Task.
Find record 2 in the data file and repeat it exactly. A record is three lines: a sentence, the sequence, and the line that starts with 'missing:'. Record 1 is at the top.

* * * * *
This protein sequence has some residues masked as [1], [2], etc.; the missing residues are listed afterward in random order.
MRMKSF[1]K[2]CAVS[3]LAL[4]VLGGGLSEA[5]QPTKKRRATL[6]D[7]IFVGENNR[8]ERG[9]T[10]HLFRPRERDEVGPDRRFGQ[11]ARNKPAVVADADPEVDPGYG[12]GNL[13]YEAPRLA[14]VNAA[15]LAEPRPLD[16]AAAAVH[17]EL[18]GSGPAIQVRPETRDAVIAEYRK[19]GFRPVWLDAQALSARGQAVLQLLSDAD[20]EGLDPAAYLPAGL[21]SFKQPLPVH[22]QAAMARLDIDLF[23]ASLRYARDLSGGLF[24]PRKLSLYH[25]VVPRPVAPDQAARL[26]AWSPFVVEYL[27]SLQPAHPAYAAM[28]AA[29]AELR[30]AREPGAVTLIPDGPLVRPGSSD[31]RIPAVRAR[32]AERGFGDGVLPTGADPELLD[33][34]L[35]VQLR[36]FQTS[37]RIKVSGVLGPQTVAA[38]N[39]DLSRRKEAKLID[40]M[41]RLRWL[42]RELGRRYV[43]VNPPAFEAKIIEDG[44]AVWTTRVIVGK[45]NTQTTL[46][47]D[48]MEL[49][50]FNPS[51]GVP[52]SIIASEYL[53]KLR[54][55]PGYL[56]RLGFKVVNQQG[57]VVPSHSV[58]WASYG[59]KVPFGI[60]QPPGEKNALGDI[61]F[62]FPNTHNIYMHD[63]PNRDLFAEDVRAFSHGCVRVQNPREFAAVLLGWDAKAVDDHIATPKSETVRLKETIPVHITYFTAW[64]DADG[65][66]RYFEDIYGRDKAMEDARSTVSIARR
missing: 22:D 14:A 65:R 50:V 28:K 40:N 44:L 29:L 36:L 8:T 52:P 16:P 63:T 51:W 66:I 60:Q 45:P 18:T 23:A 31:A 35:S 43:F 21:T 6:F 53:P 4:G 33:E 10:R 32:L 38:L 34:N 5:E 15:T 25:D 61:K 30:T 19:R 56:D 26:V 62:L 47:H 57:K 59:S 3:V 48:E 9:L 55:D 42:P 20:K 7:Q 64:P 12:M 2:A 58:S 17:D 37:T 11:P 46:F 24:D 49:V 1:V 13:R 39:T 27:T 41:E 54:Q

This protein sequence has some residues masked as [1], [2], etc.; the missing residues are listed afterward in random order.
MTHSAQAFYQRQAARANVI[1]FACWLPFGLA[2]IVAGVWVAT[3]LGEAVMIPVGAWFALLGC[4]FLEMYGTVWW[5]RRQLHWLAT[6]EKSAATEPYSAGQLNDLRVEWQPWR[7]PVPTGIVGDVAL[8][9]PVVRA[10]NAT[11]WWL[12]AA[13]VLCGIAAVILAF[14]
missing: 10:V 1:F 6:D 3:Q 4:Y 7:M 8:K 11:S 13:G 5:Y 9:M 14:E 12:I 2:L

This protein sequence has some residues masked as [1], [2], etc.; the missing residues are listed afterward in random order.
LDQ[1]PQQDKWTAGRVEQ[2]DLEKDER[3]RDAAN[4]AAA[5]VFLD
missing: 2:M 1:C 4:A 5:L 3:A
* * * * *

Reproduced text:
This protein sequence has some residues masked as [1], [2], etc.; the missing residues are listed afterward in random order.
MTHSAQAFYQRQAARANVI[1]FACWLPFGLA[2]IVAGVWVAT[3]LGEAVMIPVGAWFALLGC[4]FLEMYGTVWW[5]RRQLHWLAT[6]EKSAATEPYSAGQLNDLRVEWQPWR[7]PVPTGIVGDVAL[8][9]PVVRA[10]NAT[11]WWL[12]AA[13]VLCGIAAVILAF[14]
missing: 10:V 1:F 6:D 3:Q 4:Y 7:M 8:K 11:S 13:G 5:Y 9:M 14:E 12:I 2:L